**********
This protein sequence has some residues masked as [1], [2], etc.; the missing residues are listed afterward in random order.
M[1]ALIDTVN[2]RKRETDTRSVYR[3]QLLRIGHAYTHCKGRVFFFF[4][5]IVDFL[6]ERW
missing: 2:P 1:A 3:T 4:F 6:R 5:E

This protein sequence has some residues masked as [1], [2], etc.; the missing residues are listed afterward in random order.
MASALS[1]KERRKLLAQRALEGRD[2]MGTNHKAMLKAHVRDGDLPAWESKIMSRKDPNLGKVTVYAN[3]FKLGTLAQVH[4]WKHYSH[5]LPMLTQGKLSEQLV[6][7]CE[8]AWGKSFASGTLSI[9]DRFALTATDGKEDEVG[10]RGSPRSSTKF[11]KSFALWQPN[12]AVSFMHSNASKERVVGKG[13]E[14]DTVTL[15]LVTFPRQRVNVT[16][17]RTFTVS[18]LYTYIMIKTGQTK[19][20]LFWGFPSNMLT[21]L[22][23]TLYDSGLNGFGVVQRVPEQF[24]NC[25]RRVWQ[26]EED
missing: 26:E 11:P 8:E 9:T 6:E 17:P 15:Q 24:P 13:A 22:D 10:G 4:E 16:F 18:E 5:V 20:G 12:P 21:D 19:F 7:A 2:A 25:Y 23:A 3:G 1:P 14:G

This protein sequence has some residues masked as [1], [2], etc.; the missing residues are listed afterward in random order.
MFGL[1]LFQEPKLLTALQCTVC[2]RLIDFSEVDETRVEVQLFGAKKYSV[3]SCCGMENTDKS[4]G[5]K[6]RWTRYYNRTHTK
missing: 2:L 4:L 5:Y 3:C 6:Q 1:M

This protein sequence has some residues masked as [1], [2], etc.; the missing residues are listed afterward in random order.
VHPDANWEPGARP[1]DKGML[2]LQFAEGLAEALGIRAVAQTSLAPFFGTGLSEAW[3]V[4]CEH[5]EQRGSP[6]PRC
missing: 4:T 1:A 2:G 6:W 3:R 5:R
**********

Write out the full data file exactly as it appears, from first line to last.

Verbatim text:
This protein sequence has some residues masked as [1], [2], etc.; the missing residues are listed afterward in random order.
M[1]ALIDTVN[2]RKRETDTRSVYR[3]QLLRIGHAYTHCKGRVFFFF[4][5]IVDFL[6]ERW
missing: 2:P 1:A 3:T 4:F 6:R 5:E

This protein sequence has some residues masked as [1], [2], etc.; the missing residues are listed afterward in random order.
MASALS[1]KERRKLLAQRALEGRD[2]MGTNHKAMLKAHVRDGDLPAWESKIMSRKDPNLGKVTVYAN[3]FKLGTLAQVH[4]WKHYSH[5]LPMLTQGKLSEQLV[6][7]CE[8]AWGKSFASGTLSI[9]DRFALTATDGKEDEVG[10]RGSPRSSTKF[11]KSFALWQPN[12]AVSFMHSNASKERVVGKG[13]E[14]DTVTL[15]LVTFPRQRVNVT[16][17]RTFTVS[18]LYTYIMIKTGQTK[19][20]LFWGFPSNMLT[21]L[22][23]TLYDSGLNGFGVVQRVPEQF[24]NC[25]RRVWQ[26]EED
missing: 26:E 11:P 8:E 9:T 6:E 17:P 15:Q 24:P 13:A 22:D 10:G 4:E 16:F 18:E 5:V 20:G 12:P 21:D 19:F 7:A 2:A 25:Y 23:A 3:G 1:P 14:G

This protein sequence has some residues masked as [1], [2], etc.; the missing residues are listed afterward in random order.
MFGL[1]LFQEPKLLTALQCTVC[2]RLIDFSEVDETRVEVQLFGAKKYSV[3]SCCGMENTDKS[4]G[5]K[6]RWTRYYNRTHTK
missing: 2:L 4:L 5:Y 3:C 6:Q 1:M

This protein sequence has some residues masked as [1], [2], etc.; the missing residues are listed afterward in random order.
VHPDANWEPGARP[1]DKGML[2]LQFAEGLAEALGIRAVAQTSLAPFFGTGLSEAW[3]V[4]CEH[5]EQRGSP[6]PRC
missing: 4:T 1:A 2:G 6:W 3:R 5:R